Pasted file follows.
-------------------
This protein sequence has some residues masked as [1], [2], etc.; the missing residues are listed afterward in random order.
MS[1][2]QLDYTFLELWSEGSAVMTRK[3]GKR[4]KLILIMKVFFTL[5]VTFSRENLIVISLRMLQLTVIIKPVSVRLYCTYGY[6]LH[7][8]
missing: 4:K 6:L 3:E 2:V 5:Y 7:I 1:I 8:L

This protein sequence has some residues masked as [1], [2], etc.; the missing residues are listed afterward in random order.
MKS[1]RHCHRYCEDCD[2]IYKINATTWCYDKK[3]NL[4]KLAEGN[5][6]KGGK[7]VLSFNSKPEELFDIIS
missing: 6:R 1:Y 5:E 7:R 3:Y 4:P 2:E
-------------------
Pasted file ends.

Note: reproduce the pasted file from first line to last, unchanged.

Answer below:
This protein sequence has some residues masked as [1], [2], etc.; the missing residues are listed afterward in random order.
MS[1][2]QLDYTFLELWSEGSAVMTRK[3]GKR[4]KLILIMKVFFTL[5]VTFSRENLIVISLRMLQLTVIIKPVSVRLYCTYGY[6]LH[7][8]
missing: 4:K 6:L 3:E 2:V 5:Y 7:I 1:I 8:L

This protein sequence has some residues masked as [1], [2], etc.; the missing residues are listed afterward in random order.
MKS[1]RHCHRYCEDCD[2]IYKINATTWCYDKK[3]NL[4]KLAEGN[5][6]KGGK[7]VLSFNSKPEELFDIIS
missing: 6:R 1:Y 5:E 7:R 3:Y 4:P 2:E